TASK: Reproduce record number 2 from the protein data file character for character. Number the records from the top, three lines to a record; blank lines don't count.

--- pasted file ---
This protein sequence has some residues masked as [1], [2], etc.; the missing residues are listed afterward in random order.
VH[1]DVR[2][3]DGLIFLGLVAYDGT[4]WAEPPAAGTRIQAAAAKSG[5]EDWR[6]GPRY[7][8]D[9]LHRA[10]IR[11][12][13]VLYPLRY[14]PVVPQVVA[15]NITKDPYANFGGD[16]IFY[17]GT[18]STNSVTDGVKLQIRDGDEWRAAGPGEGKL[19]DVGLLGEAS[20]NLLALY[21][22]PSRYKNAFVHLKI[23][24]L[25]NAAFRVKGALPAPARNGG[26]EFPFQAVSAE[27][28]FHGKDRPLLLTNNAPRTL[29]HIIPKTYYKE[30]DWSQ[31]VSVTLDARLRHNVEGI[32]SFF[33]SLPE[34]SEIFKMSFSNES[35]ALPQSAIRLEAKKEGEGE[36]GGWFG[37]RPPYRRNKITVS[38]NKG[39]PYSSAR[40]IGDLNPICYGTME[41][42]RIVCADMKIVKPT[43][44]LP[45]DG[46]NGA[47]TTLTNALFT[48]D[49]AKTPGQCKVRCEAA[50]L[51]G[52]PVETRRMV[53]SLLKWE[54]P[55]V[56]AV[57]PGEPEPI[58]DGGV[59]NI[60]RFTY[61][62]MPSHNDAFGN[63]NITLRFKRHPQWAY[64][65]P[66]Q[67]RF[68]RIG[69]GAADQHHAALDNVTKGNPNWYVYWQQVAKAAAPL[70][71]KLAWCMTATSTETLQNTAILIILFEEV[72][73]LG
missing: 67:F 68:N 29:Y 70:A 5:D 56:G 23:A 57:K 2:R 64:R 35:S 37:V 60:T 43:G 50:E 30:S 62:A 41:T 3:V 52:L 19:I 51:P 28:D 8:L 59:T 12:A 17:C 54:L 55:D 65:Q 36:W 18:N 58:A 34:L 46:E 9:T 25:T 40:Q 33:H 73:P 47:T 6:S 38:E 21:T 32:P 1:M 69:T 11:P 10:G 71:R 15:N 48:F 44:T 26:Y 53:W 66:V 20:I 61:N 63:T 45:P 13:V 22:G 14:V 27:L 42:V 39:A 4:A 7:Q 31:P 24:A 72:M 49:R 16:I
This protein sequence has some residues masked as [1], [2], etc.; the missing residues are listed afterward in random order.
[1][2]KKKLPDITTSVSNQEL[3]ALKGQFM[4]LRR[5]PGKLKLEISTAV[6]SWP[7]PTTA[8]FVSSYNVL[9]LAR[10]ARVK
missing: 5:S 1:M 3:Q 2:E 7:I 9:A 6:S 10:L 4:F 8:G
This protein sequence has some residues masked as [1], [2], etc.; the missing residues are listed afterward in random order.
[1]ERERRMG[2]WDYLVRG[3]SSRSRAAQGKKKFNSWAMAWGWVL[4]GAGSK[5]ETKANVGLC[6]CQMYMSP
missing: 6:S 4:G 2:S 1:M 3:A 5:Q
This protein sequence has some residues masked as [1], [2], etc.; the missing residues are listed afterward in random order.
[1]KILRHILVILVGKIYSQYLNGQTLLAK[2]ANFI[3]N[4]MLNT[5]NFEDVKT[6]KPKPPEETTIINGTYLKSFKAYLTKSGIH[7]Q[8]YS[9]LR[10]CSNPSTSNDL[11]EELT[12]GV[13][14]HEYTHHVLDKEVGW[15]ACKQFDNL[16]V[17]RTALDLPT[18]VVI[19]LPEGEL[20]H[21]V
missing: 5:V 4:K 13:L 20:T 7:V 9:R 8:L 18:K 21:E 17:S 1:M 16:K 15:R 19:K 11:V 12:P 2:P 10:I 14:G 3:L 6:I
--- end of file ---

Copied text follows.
This protein sequence has some residues masked as [1], [2], etc.; the missing residues are listed afterward in random order.
[1][2]KKKLPDITTSVSNQEL[3]ALKGQFM[4]LRR[5]PGKLKLEISTAV[6]SWP[7]PTTA[8]FVSSYNVL[9]LAR[10]ARVK
missing: 5:S 1:M 3:Q 2:E 7:I 9:A 6:S 10:L 4:F 8:G